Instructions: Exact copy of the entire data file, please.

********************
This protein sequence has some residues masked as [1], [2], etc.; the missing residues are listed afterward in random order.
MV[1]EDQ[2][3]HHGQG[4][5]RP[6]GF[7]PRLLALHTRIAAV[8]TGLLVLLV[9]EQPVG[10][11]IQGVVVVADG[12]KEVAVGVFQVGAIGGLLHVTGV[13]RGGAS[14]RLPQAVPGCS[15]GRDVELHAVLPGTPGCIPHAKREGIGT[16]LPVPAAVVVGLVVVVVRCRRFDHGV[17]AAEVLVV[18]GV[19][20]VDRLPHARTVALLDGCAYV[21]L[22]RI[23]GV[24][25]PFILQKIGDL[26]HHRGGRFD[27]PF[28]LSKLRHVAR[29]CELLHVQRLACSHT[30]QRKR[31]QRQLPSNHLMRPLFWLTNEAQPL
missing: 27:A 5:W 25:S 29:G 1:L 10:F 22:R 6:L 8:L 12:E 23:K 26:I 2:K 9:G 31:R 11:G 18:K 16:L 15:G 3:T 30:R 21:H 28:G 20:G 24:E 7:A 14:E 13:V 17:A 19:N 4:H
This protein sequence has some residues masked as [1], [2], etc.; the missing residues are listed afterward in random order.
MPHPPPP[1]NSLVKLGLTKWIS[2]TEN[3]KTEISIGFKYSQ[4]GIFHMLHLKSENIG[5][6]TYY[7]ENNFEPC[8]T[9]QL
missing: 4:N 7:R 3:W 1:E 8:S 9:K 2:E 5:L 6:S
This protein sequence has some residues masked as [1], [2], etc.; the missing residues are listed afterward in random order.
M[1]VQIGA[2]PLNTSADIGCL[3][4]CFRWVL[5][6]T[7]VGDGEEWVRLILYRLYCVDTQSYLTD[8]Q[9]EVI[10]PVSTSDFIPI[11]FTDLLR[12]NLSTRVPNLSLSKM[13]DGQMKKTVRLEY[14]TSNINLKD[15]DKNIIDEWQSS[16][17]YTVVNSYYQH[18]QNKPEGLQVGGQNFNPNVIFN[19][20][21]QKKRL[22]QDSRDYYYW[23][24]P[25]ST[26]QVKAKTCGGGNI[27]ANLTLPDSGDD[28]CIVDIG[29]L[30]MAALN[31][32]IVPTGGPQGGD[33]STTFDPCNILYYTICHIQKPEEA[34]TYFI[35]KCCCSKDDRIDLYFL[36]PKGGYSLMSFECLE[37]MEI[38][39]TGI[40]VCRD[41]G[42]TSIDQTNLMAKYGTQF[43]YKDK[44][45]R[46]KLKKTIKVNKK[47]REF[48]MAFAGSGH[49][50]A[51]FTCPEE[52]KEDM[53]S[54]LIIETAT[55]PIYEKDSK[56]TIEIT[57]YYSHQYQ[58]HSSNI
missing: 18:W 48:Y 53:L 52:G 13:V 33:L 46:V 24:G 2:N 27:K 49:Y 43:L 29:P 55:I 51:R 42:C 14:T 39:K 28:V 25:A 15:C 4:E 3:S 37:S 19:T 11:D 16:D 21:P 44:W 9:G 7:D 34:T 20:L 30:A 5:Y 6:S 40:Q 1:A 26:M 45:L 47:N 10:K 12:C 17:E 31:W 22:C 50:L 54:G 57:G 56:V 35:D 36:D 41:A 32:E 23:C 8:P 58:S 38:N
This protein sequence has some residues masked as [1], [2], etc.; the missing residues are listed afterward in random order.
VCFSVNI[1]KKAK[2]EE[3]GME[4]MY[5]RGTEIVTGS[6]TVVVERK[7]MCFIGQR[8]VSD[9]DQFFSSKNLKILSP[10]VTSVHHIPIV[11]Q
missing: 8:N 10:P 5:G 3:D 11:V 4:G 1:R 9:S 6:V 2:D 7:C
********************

This protein sequence has some residues masked as [1], [2], etc.; the missing residues are listed afterward in random order.
MV[1]EDQ[2][3]HHGQG[4][5]RP[6]GF[7]PRLLALHTRIAAV[8]TGLLVLLV[9]EQPVG[10][11]IQGVVVVADG[12]KEVAVGVFQVGAIGGLLHVTGV[13]RGGAS[14]RLPQAVPGCS[15]GRDVELHAVLPGTPGCIPHAKREGIGT[16]LPVPAAVVVGLVVVVVRCRRFDHGV[17]AAEVLVV[18]GV[19][20]VDRLPHARTVALLDGCAYV[21]L[22]RI[23]GV[24][25]PFILQKIGDL[26]HHRGGRFD[27]PF[28]LSKLRHVAR[29]CELLHVQRLACSHT[30]QRKR[31]QRQLPSNHLMRPLFWLTNEAQPL
missing: 27:A 5:W 25:S 29:G 1:L 10:F 22:R 6:L 8:L 12:E 23:K 26:I 2:K 9:G 31:R 11:G 18:K 16:L 15:G 3:T 30:R 21:H 28:G 20:G 24:E 7:A 14:E 13:V 17:A 19:N 4:H
This protein sequence has some residues masked as [1], [2], etc.; the missing residues are listed afterward in random order.
MPHPPPP[1]NSLVKLGLTKWIS[2]TEN[3]KTEISIGFKYSQ[4]GIFHMLHLKSENIG[5][6]TYY[7]ENNFEPC[8]T[9]QL
missing: 4:N 7:R 3:W 1:E 8:S 9:K 2:E 5:L 6:S
This protein sequence has some residues masked as [1], [2], etc.; the missing residues are listed afterward in random order.
M[1]VQIGA[2]PLNTSADIGCL[3][4]CFRWVL[5][6]T[7]VGDGEEWVRLILYRLYCVDTQSYLTD[8]Q[9]EVI[10]PVSTSDFIPI[11]FTDLLR[12]NLSTRVPNLSLSKM[13]DGQMKKTVRLEY[14]TSNINLKD[15]DKNIIDEWQSS[16][17]YTVVNSYYQH[18]QNKPEGLQVGGQNFNPNVIFN[19][20][21]QKKRL[22]QDSRDYYYW[23][24]P[25]ST[26]QVKAKTCGGGNI[27]ANLTLPDSGDD[28]CIVDIG[29]L[30]MAALN[31][32]IVPTGGPQGGD[33]STTFDPCNILYYTICHIQKPEEA[34]TYFI[35]KCCCSKDDRIDLYFL[36]PKGGYSLMSFECLE[37]MEI[38][39]TGI[40]VCRD[41]G[42]TSIDQTNLMAKYGTQF[43]YKDK[44][45]R[46]KLKKTIKVNKK[47]REF[48]MAFAGSGH[49][50]A[51]FTCPEE[52]KEDM[53]S[54]LIIETAT[55]PIYEKDSK[56]TIEIT[57]YYSHQYQ[58]HSSNI
missing: 18:W 48:Y 53:L 52:G 13:V 33:L 46:V 24:G 2:N 27:K 49:Y 43:L 29:P 55:I 51:R 42:C 14:T 39:K 28:V 25:A 15:C 4:E 3:S 37:S 19:T 11:D 16:D 21:P 44:W 9:G 7:D 34:T 20:L 30:A 5:Y 6:S 40:Q 1:A 26:M 45:L 47:N 10:K 12:C 17:E 31:W 22:C 50:L 54:G 57:G 56:V 35:D 36:D 41:A 32:E 23:C 8:P 58:S 38:N
This protein sequence has some residues masked as [1], [2], etc.; the missing residues are listed afterward in random order.
VCFSVNI[1]KKAK[2]EE[3]GME[4]MY[5]RGTEIVTGS[6]TVVVERK[7]MCFIGQR[8]VSD[9]DQFFSSKNLKILSP[10]VTSVHHIPIV[11]Q
missing: 8:N 10:P 5:G 3:D 11:V 4:G 1:R 9:S 6:V 2:D 7:C